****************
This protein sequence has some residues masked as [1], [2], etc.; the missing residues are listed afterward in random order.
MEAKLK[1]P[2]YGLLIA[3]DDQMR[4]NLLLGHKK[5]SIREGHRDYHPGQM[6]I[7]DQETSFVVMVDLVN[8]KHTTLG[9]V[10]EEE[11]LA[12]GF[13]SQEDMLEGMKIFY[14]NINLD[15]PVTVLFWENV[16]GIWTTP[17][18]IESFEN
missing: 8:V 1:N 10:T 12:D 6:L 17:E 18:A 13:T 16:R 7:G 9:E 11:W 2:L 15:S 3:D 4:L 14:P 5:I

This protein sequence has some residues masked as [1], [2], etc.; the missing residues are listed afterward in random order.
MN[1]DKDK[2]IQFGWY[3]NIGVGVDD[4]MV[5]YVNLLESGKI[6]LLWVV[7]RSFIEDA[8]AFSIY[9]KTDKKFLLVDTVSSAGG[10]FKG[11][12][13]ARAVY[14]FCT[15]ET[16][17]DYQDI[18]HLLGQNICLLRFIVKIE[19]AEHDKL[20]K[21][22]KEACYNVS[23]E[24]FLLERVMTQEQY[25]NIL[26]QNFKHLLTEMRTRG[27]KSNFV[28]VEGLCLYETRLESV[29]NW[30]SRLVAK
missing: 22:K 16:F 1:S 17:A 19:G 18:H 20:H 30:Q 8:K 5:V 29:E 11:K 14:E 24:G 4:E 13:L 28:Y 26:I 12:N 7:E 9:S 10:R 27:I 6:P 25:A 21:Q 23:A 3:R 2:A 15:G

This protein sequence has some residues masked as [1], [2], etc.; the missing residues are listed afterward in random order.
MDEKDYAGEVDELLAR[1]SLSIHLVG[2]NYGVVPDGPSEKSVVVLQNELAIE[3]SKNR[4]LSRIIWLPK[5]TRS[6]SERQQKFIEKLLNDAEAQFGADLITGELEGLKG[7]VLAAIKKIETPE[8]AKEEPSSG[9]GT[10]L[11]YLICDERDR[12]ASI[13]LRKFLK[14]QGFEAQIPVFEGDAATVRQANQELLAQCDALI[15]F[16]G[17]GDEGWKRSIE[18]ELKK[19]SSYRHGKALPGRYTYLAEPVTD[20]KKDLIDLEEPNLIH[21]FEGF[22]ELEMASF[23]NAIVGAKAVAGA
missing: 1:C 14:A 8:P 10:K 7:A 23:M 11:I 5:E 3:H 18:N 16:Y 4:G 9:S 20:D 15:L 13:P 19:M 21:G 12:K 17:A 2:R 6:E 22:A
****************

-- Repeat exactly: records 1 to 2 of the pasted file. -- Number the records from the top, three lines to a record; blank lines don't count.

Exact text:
This protein sequence has some residues masked as [1], [2], etc.; the missing residues are listed afterward in random order.
MEAKLK[1]P[2]YGLLIA[3]DDQMR[4]NLLLGHKK[5]SIREGHRDYHPGQM[6]I[7]DQETSFVVMVDLVN[8]KHTTLG[9]V[10]EEE[11]LA[12]GF[13]SQEDMLEGMKIFY[14]NINLD[15]PVTVLFWENV[16]GIWTTP[17][18]IESFEN
missing: 8:V 1:N 10:T 12:D 6:L 17:E 18:A 13:T 16:R 7:G 9:E 11:W 2:L 15:S 3:D 4:L 14:P 5:I

This protein sequence has some residues masked as [1], [2], etc.; the missing residues are listed afterward in random order.
MN[1]DKDK[2]IQFGWY[3]NIGVGVDD[4]MV[5]YVNLLESGKI[6]LLWVV[7]RSFIEDA[8]AFSIY[9]KTDKKFLLVDTVSSAGG[10]FKG[11][12][13]ARAVY[14]FCT[15]ET[16][17]DYQDI[18]HLLGQNICLLRFIVKIE[19]AEHDKL[20]K[21][22]KEACYNVS[23]E[24]FLLERVMTQEQY[25]NIL[26]QNFKHLLTEMRTRG[27]KSNFV[28]VEGLCLYETRLESV[29]NW[30]SRLVAK
missing: 22:K 16:F 1:S 17:A 19:G 18:H 20:H 30:Q 8:K 5:V 29:E 11:K 14:E 24:G 4:E 13:L 28:Y 26:I 12:N 7:E 9:S 10:R 27:I 6:P 25:A 21:Q 23:A 3:R 2:A 15:G